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Biol Psychiatry. 2011 Feb 15;69(4):326-35. doi: 10.1016/j.biopsych.2010.08.029. Epub 2010 Oct 27.

Structural magnetic resonance imaging in bipolar disorder: an international collaborative mega-analysis of individual adult patient data.

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  • 1Department of Psychiatry, Clinical Science Institute, National University of Ireland Galway, Galway, Ireland. brian.hallahan@nuigalway.ie

Abstract

BACKGROUND:

There is substantial inconsistency in results of brain structural magnetic resonance imaging studies in adult bipolar disorder. This is likely consequent upon limited statistical power of studies together with their clinical and methodological heterogeneity. The current study was undertaken to perform an international collaborative mega-analysis of regional volumetric measurements of individual patient and healthy subject data, to optimize statistical power, detect case-control differences, assess the association of psychotropic medication usage with brain structural variation, and detect other possible sources of heterogeneity.

METHODS:

Eleven international research groups contributed published and unpublished data on 321 individuals with bipolar disorder I and 442 healthy subjects. We used linear mixed effects regression models to evaluate differences in brain structure between patient groups.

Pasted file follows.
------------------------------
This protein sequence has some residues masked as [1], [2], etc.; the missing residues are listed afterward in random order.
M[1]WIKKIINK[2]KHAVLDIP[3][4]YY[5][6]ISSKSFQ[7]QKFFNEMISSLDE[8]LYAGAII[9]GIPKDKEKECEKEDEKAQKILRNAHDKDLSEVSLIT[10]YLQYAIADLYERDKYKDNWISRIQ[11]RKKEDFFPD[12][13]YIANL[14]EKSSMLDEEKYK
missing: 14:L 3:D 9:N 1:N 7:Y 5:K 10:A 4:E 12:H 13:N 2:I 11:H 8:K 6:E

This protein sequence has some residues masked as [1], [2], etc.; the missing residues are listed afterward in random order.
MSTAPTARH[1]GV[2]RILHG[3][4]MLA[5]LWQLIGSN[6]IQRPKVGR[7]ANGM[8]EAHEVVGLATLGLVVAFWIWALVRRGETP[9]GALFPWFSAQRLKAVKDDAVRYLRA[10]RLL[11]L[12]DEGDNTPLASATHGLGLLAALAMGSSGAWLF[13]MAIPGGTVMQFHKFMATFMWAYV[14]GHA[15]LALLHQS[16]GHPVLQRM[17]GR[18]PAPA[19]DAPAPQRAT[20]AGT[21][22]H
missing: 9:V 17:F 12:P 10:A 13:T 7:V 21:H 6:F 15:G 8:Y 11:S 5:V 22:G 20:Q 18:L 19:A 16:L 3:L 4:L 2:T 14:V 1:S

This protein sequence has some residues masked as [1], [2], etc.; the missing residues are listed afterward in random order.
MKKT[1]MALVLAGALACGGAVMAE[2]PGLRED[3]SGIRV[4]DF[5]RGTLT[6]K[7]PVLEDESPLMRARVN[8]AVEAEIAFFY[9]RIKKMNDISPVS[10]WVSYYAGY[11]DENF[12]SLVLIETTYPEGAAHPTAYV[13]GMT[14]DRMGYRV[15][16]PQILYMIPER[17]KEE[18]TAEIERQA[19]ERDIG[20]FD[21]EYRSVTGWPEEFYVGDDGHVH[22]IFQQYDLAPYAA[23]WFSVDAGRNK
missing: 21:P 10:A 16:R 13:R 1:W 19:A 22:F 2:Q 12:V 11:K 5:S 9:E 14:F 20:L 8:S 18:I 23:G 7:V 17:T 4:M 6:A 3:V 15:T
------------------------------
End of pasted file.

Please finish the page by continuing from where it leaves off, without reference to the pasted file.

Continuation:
RESULTS:

Individuals with bipolar disorder had increased right lateral ventricular, left temporal lobe, and right putamen volumes. Bipolar patients taking lithium displayed significantly increased hippocampal and amygdala volume compared with patients not treated with lithium and healthy comparison subjects. Cerebral volume reduction was significantly associated with illness duration in bipolar individuals.

CONCLUSIONS:

The application of mega-analysis to bipolar disorder imaging identified lithium use and illness duration as substantial and consistent sources of heterogeneity, with lithium use associated with regionally specific increased brain volume.

Copyright © 2011 Society of Biological Psychiatry. All rights reserved.

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PMID:
21030008
[PubMed - indexed for MEDLINE]
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